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Listening to Daryl Sherman’s cheerful singing on this album, you may find yourself forgetting that she’s also the pianist on the date. That oversight is your misfortune. Her lightly swinging style on the keyboard shows just how much of these songs she has learned inside out.
Last year’s centennial of Richard Rodgers served to remind us all just how much a part of mainstream jazz his theater music had become. Consequently, Sherman’s album of his tunes, performed with the aid of some of the better known names in jazz, seems completely appropriate.
Sherman is an ideal jazz singer to interpret Rodgers' music because of her approach to the craft. She pays respect to both the lyrics and music, something for which Rodgers was a famous stickler.
Most of the music is performed with bassist Boots Maleson and either guitarists Joe Cohn or James Chirillo, and Sherman chose them well. The string players help propel the session while giving plenty of room to Sherman’s voice and piano.
On what must have been one of Ruby Braff’s last recordings, the cornetist joins Sherman on “You Are Too Beautiful,” his rich tones adding lovely accents to a performance that includes Bucky Pizzarelli on guitar, his son Martin on bass, and Jim Gwin delicately carressing the drums with his brushes.
Tenor saxophonist Houston Person demonstrates the empathy for singers he developed over the years performing with Etta Jones in his contribution to the album, which includes accompaniment on “Little Girl Blue.” His intense, breathy tone acts as a foil to Sherman’s higher, delicate voice, the two of them working nicely in tandem, the saxophone exploding into a bluesy solo before retreating towards the end of the song.
The presence of singer-pianist Bob Dorough on a couple of tunes is an absolute delight. He adds such a lecherous southern twang against Sherman’s innocent delivery on “Sixteen Going on Seventeen” that you have to wonder what he has in mind with the lyric “I’ll take care of you...”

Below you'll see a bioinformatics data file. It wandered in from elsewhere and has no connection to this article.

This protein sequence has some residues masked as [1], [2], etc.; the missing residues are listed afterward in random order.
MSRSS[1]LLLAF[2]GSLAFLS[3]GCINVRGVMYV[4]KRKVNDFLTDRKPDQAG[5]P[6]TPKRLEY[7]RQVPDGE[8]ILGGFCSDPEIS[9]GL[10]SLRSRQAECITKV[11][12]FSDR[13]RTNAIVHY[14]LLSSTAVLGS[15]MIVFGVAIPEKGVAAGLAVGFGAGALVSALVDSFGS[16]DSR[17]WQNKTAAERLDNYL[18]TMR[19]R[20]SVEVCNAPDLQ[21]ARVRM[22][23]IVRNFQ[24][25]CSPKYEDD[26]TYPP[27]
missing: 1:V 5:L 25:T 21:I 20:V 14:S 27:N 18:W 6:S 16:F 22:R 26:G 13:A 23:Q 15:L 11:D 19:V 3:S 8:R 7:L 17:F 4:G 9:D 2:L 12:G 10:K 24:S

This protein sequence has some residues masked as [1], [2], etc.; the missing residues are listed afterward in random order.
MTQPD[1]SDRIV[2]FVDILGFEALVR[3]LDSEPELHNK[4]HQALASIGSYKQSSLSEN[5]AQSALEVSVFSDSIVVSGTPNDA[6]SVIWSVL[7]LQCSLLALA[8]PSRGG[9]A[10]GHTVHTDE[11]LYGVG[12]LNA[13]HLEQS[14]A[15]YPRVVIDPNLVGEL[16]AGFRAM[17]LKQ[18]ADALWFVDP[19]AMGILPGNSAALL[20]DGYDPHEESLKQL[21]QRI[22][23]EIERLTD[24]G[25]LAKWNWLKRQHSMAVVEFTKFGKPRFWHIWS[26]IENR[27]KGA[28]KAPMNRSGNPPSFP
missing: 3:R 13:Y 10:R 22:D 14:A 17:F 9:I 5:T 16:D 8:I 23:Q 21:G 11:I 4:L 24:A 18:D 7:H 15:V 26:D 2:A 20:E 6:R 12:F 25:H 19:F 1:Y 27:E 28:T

Track Listing: 1. Getting to Know You (Hammerstein/Rodgers) - 3:49
2. How Was I to Know? (Hart/Rodgers) - 3:04
3. You're Nearer (Hart/Rodgers) - 4:58
4. Ten Minutes Ago (Hammerstein/Rodgers) - 2:59
5. Everything I've Got Belongs to You (Hart/Rodgers) - 4:20
6. You Are Too Beautiful (Hart/Rodgers) - 5:53
7. A Hundred Million Miracles (Hammerstein/Rodgers) - 3:51
8. Do I Hear a Waltz? (Rodgers/Sondheim) - 3:19
9. Little Girl Blue (Hart/Rodgers) - 6:58
10. Sixteen Going on Seventeen (Hammerstein/Rodgers) - 5:11
11. Bewitched, Bothered, And Bewildered (Hart/Rodgers) - 7:34
12. Do It the Hard Way (Hart/Rodgers) - 2:42
13. What's the Use of Wond'rin' (Hammerstein/Rodgers) - 3:56
14. This Can't Be Love (Hart/Rodgers) - 3:17
Personnel: Ruby Braff - Cornet;
Bob Dorough - Piano, Vocals;
Houston Person - Tenor Sax;
Bucky Pizzarelli - Guitar;
Daryl Sherman - Piano, Vocals;
James Chirillo - Guitar;
Joe Cohn - Guitar;
Leon Maleson - Bass;
Martin Pizzarelli - Bass;
Jim Gwin - Drums.
I love jazz because anything is possible; it has few rules and the best jazz breaks those ones. I prefer free improv because it doesn't really have any rules at all.
I was first exposed to jazz in my teens (in the late sixties).
The first jazz record I bought was Filles de Kilimanjaro by Miles Davis, shortly followed by Extrapolation by John McLaughlin.
My advice to new listeners is to listen as widely as possible and not to make snap judgments--stick with it.